Javier Mariscal and Fernando Trueba join forces again after the success of Chico

Trueba has been obsessed with his figure since he discovered it in 2005 and has followed it tirelessly, although in both the film and the comic he has been transformed into Jeff, “a handsome American journalist, we couldn’t put a director as the protagonist. of cinema that looks this way and that way,” says Mariscal. Trueba has achieved exceptional testimonies of the myths of Brazilian music and of people who had never spoken, like Malena, the woman with whom Tenório lived a love story, or like Carmen, his widow, who had to face the disappearance and know that He wasn’t alone when he vanished. A Tenório that stands as a metaphor for the triumph of a music and also the horror of the coups d’état in Latin America of Operation Condor. Having just presented the film at the Telluride, Colorado festival, on Friday they presented the graphic novel in Madrid.

They seem like an unlikely couple, what unites them?

Marshal: An obvious friendship, no matter how much you fight while working, because you have to fight.

Trueba: You have said that now, but I don’t remember having a fight with Xavi. Once, at the beginning of Chico

Talk about how long it was Chico

Trueba: Yes, but not this one. First I thought of a documentary, then a book. And it was in the middle of Chico

Marshal: I really like Fernando’s argument. And animation is a wonderful system to explain stories, we have a language, we like synthesis. And the drawing creates complicity with the viewer much stronger. Because you have to say: “Come on, I believe this, I play and I get involved.”

Trueba: The credibility pact that you have in a fiction film with actors is: I’m going to believe that Robert De Niro is Charlie Parker, and then you’re always saying “how good is Charlie Parker De Niro”, or “I can’t believe it”. I believed because he is too white”, but you are never seeing Parker, there is a credibility problem. I didn’t go to see James Ivory’s Picasso film with one of my favorite actors, Anthony Hopkins, because I can’t accept anyone being Picasso, how can anyone be Picasso? In animation there is a different pact and it has a superiority over the biopic with actors.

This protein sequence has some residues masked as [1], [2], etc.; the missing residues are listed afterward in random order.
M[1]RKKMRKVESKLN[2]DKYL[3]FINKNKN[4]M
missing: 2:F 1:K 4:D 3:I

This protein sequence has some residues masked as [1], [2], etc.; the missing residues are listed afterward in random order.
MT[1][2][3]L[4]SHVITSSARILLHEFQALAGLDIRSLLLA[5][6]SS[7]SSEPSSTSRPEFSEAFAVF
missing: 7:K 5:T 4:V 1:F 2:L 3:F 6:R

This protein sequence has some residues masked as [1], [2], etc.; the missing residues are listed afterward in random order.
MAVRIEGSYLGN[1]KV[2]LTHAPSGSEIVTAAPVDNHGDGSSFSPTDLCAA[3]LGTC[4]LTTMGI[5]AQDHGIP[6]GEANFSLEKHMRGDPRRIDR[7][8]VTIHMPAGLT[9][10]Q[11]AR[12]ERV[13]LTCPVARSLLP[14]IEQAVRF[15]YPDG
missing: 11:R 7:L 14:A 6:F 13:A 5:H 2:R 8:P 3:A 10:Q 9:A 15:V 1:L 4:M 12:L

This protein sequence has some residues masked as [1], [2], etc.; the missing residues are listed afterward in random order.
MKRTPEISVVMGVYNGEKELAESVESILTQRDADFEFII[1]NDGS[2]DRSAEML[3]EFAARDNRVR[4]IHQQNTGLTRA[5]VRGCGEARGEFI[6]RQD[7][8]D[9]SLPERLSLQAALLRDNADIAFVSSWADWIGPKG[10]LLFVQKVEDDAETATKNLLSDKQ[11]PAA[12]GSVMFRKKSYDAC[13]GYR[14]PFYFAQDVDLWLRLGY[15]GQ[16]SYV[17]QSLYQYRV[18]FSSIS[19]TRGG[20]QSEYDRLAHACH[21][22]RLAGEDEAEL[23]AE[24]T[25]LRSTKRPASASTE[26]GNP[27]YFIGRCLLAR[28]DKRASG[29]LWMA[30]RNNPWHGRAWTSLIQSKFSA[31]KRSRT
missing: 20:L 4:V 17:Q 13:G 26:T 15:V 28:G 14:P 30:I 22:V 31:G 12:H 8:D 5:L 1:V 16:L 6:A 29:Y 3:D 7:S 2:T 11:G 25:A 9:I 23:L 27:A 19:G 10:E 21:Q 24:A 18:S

Marshal: When you see Dizzy Gillespie play trumpet in Chico

Trueba: That alley, which was legendary in Rio de Janeiro and where all that music was born, had died, it no longer existed. It was nice to draw it, give it life, see the atmosphere, not set up a set.

Marshal: I don’t like the word claim, but hey, you, that’s fine, animation is not “it’s Christmas, let’s go to the movies with the children.” It’s a language, and in Telluride they didn’t say animated film, but Trueba film.

Trueba: The one who introduced us in all the sessions was Peter Sellars, the opera director. He cried at all of them. Then he hugged us with emotion, he was very tender.

Why does Tenório become an obsession, due to disappearance, as a symbol of an era?

Trueba: The musical aspect, which attracts me a lot, and the mystery and absurdity of his death come together. You try to explain it to yourself. And in that process comes the character’s falling in love. When in the final scene Jeff says “I feel like he is a friend with whom I will never be able to have a beer and talk about music,” that is what I feel. There came a time when he had the feeling that he knew him and he had to make the film that served him the most.

Marshal: There is a very big loophole with your case. To Carmen, no one was going to say “you are a widow.” Everyone throws dirt, scared by the dictatorships. And it was not a very well-known Vinícius de Moraes. The musicians knew him. Caetano Veloso was going to do a project with him. Fernando discovers a record for him, Embalo. It’s very good, and he wants to know more. Where is the?

Did you become a researcher?

Trueba: Yes, of course I was.

Mariscal: He was the first to speak with Carmen, and with Malena, who came to ask him what happened to her husband.

Trueba: Nobody had ever asked them. Is incredible.

Marshal: No cops, no hosts.

Trueba: There was no investigation.

Mariscal: And Tenório’s father, who was a police officer…

Trueba: Poor man. The father and mother die when ten years have passed since the disappearance and they are told that he is not going to return. They collapse. That left me devastated, in many moments tears came to your eyes. But I haven’t uploaded the film, I have removed amazing things because it would have been black. We told the life of a musician and we didn’t want his death to take everything away, but rather his life and what he was part of. The film is more than bossa nova, it is the Brazilian music of an era. Samba, jazz, bossa nova, instrumental music, in Brazil there is no divorce between scholarly music and popular music. They do it themselves. And that makes me crazy.

But they did want to include Operation Condor of the South American dictatorships.

Trueba: To understand what was happening, what Latin America was, it was necessary.

Mariscal: In the US it has touched them a lot and all the reviews of the film say: “It was us, at this time our government…”

Trueba: I don’t make films to give messages, but, like good books, they make you experience more things. Let young kids today who don’t know about that time in South America or what bossa nova was come away with something.

Mariscal: Wanting to buy records and knowing that we have evolved. Those from Vox do not go down the street fucking and torturing people. Next to Videla, Trump is a kid. “The disappeared are neither alive nor dead, they are missing,” he said.

Trueba: When I was young, my father and many parents told us “don’t get involved in politics” to protect us. Tenório’s story proves that, if you don’t get involved in politics, you are not protected either. As long as there is violence, fascism, no one is. We are all threatened. They caught a musician who was going for a sandwich.